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Kirsten Hunneyball Student Interview | Getting Started As A Music Producer

Your fellow students play as much a part in your experience at Abbey Road Institute as the academic staff, the industry-standard equipment and recording studios and the course itself. To give you some insights into why students study with us and what their experiences are like we recently interviewed one of our current students, Kirsten Hunneyball. Kirsten is part of the October 2020 intake on our Advanced Diploma in Music Production and Sound Engineering course.

Kirsten has been a musician since she was about 7 years old when she started playing the piano and shortly afterwards, she took up the trumpet as well. Having spent most of her school days in rehearsal rooms and playing in the school orchestra, music has always been a major part of her life. After high school, she started studying audio engineering at another university, but her mental health took a turn and she dropped out as she believed she wasn’t good enough. 9 years later after having regretted this decision, she decided it was time to follow her dream again. So, at the age of 29, she quit her job, sold everything she owned, moved cities, and started studying at Abbey Road Institute. In this interview, we chat with her about her experience so far and what studying music production has meant to her.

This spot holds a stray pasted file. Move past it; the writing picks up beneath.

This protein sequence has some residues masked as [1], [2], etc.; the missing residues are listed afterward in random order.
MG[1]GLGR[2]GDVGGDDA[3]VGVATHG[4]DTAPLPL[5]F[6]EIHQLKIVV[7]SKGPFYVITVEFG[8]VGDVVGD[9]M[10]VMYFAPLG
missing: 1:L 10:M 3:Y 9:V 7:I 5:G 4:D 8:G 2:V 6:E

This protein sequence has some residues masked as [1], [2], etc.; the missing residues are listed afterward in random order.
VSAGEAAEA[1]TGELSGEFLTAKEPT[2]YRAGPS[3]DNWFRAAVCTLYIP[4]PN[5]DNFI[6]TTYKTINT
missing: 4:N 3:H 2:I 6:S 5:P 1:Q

Interview Music Producer Kirsten Hunneyball, student at Abbey Road Institute Johannesburg sitting on bed playing guitar, smiling with long curly hair

 

ARI: “So, Kirsten, can you tell us about what motivated you to study music production and audio engineering?”

Kirsten: “After high school, I went for an aptitude test. My results showed two possible careers. 1. A musician and 2. A civil engineer. So, it’s quite funny that my studies involve music-based engineering ha-ha! But the thing that really motivated me was this: I had always played in bands and relied on others to support my music creation (I sing and play the trumpet, so naturally I was always supported by a band in the creative process). I moved to a small town called Ballito, and quickly realised how poor the sense of music culture was in this town. I felt like a part of me was missing without band members. And so, one day I thought “How can I create music without the need for physical band members?” The answer was to learn how to produce. I had never even heard of the term ‘DAW’ before coming to Abbey Road, but my motivation was to learn as much as I could from the best of the best in the industry, hence choosing Abbey Road Institute and so far, I have learnt incredible skills that have equipped me to create my own music.”

ARI: “Can you Tell us a bit more about those skills you have learnt?”